Gain control over your spending habits—your bank account will thank you.

By Marla Christiansen
Updated November 19, 2018
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Thanks to online shopping and credit cards, every impulse purchase is just a single swipe or click away. When it's this easy to shop, it's no wonder many of us end up making impulse purchases we may later regret. In turn, these financial missteps (buying a dress you don't need, or splurging on a phone you can't afford) can lead not just to overspending, but also to feelings of shame. Considering how connected our shopping habits are with our emotions, financial therapy can help us take control of our impulse buying habits.

“Impulse shopping occurs because of a lack of mindfulness around the actual transaction of money,” explains Dr. Megan McCoy, a licensed Marriage and Family Therapist who is the secretary for the Financial Therapy Association. But by following some simple steps outlined below by Dr. McCoy and Bari Tessler, a financial therapist and founder of The Art of Money, you can become more aware of the reasons behind why you're impulse shopping in the first place. By focusing on what's motivating you to shop and learning easy strategies to curb your spending, you can set up a system that will make you (and your wallet) happier.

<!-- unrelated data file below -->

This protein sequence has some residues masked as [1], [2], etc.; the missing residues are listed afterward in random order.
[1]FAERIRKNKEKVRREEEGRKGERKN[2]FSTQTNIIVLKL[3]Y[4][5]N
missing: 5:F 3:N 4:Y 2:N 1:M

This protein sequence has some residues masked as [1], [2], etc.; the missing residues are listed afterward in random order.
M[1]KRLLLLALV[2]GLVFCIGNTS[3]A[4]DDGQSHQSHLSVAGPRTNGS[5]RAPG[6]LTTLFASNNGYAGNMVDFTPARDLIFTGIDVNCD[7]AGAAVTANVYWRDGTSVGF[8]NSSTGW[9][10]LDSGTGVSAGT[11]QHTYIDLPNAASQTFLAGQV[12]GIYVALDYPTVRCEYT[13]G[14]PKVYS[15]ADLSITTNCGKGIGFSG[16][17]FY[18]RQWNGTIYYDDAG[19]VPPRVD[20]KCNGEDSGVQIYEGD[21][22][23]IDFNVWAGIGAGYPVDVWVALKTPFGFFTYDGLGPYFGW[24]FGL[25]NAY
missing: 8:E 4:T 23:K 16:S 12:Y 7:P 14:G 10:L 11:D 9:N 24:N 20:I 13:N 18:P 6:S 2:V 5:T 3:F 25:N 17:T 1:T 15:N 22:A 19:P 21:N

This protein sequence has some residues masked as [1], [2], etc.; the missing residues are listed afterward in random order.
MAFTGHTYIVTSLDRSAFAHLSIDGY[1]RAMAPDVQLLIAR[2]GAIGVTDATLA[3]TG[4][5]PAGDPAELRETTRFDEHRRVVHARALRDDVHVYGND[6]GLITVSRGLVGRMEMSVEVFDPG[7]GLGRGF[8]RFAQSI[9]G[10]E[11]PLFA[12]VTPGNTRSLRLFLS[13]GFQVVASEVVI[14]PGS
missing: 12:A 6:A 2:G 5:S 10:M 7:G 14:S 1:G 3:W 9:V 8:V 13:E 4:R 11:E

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1
Check in With Yourself Before Buying

Being aware of the feelings that surface around money is essential to making good financial decisions. Tessler strongly recommends doing a body check-in the next time you go to buy a sweater or a pair of jeans on a whim. “All the same emotions that come up in every other area of life come up around money as well, so it's really important to understand what is the emotion or set of emotions that come up for you,” she adds.

Before you buy that couch, sweater, or sneakers, stop, pause, and notice what’s going on in your body—both physically and emotionally. Is your body relaxed or tense? Are your shoulders up to your ears or are they down? Is your breath shallow or deep? Are you excited or anxious? Mindfully observing if you feel anxious while making a purchase could be your cue not to buy the item.

2
Ask Yourself These 4 Questions Before Making a Purchase

Before buying, try a popular check-in technique used by support groups like A.A., called the HALT method. HALT has us ask ourselves: "Am I Hungry, Angry, Lonely, or Tired?" Tessler explains: “If we can stop and pause and just see what’s going on in our body ... we might stop ourselves from making an impulsive buy." By taking the time to get to know ourselves better, we begin to gather more information on when we’re most likely to splurge and what state provokes these actions. For example, if you learn you often overspend when you're stressed right after work, you can learn to avoid shopping at that time to prevent purchases you may later regret.

3
Set Your "Impulse Buy" Budget